Be prepared for a conversation as you eat, depending on how busy they are. It’s a tiny storefront with just three tables and a TV. It’s comfortable enough for indoor dining, if you can find a seat. You can’t get anything like Moore’s in Hendersonville, so it may be the perfect match to get folks off of Main Street, taking a turn onto Walton Ferry and then an immediate left into the strip mall lot. Who knows what will pop up there in the future?
I paid $11 with tax and tip for fish and $11 for chicken.
Wednesday, October 5, 2011
Nashville Restaurants and Food
Midweek: Stone House Q and Lucy’s Hummus
October rolled in unseasonably cool, making hot coffee a popular item at the West Nashville Farmers’ Market in Richland Park on Saturday. A few vendors were apparently taken off-guard and shivered in short sleeves. You could say they were doing brisk business. There is still plenty of produce to be had for the season including a bounty of gourds, mushrooms and the return of arugula.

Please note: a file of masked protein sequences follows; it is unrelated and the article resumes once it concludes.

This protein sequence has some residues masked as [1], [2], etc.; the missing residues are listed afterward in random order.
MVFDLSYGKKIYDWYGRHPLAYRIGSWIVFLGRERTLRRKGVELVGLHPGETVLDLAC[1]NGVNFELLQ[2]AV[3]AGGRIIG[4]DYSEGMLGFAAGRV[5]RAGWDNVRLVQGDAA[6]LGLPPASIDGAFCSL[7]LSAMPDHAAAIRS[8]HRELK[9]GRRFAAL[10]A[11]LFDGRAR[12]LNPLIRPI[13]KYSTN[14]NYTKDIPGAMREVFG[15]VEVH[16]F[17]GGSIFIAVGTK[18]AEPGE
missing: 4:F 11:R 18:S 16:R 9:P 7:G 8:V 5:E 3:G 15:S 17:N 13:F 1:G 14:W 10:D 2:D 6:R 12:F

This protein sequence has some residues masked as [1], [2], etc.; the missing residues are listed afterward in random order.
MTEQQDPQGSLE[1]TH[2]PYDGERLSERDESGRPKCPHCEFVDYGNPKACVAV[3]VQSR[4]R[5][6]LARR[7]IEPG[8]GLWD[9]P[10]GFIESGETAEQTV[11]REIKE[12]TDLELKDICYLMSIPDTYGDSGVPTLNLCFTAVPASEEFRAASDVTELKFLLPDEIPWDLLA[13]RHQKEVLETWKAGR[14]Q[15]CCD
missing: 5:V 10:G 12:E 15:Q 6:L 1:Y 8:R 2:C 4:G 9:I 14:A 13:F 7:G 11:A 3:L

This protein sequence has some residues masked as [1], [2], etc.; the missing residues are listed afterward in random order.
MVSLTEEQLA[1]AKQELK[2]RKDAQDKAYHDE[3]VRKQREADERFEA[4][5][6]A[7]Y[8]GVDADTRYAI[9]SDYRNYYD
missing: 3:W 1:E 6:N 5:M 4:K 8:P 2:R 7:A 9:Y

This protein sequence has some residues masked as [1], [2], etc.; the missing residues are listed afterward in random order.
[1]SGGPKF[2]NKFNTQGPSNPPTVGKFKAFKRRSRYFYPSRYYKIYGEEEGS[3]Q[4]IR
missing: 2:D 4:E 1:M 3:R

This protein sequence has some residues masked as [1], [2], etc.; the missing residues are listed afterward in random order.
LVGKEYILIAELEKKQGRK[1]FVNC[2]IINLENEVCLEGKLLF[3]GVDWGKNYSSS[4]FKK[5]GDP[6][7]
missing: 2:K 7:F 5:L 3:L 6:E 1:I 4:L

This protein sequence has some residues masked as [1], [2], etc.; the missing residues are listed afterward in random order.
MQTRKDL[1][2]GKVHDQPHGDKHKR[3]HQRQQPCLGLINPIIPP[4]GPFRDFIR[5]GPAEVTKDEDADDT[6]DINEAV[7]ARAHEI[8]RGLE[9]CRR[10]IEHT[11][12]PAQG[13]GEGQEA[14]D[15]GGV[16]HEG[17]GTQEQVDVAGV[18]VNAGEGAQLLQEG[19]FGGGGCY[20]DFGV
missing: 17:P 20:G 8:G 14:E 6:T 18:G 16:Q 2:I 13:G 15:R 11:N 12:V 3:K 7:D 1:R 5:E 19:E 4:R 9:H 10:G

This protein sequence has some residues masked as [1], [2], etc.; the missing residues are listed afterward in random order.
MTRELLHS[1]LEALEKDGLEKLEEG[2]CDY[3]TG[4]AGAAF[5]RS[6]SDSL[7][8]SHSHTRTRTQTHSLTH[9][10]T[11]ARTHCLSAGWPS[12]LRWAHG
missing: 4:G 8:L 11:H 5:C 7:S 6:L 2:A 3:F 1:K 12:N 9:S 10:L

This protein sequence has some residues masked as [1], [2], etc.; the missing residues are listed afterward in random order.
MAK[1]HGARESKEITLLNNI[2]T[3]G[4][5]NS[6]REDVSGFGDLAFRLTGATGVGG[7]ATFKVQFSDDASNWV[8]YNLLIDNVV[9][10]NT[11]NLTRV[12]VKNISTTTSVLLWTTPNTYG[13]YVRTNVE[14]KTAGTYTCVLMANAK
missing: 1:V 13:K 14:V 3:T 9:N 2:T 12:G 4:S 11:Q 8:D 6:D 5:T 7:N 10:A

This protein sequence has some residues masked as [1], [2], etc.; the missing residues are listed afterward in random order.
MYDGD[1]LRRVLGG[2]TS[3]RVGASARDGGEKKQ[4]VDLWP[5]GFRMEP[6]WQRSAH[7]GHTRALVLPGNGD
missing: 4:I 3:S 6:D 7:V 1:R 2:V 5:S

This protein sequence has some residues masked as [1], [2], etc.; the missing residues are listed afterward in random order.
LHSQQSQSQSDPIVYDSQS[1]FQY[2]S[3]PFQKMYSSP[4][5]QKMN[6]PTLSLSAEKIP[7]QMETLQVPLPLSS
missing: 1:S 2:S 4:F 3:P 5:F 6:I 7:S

The folks from Stone House Q were giving away samples of their pulled pork at the Farmers’ Market. It’s mellow pork, with a light smoke. The barbecue went well with samples of their corn light bread: tangy, cakey and quite good. They will be opening their restaurant on October 13. It’s located at 333 54th Avenue, just off of Charlotte and just down the street from Richland Park. They’ve been showing off the goods on their Facebook page. Those ribs certainly look good. I’ll be looking forward to tasting them soon.
Lucy’s Kitchen has been selling muffins, cakes and cheese cakes at the West Nashville Farmers’ Market this year. We bought some hummus and found it to be light, almost whipped in consistency, and very fresh-tasting. It seems a bit staid on first bite and then you find yourself going back for more and more. It’s really good. Lucy Rizzo is selling some stuff at Whole Foods. You can check out her website at http://www.lucyfood.com/
Sunday, October 2, 2011
Five Points Pizza
1012 Woodland Street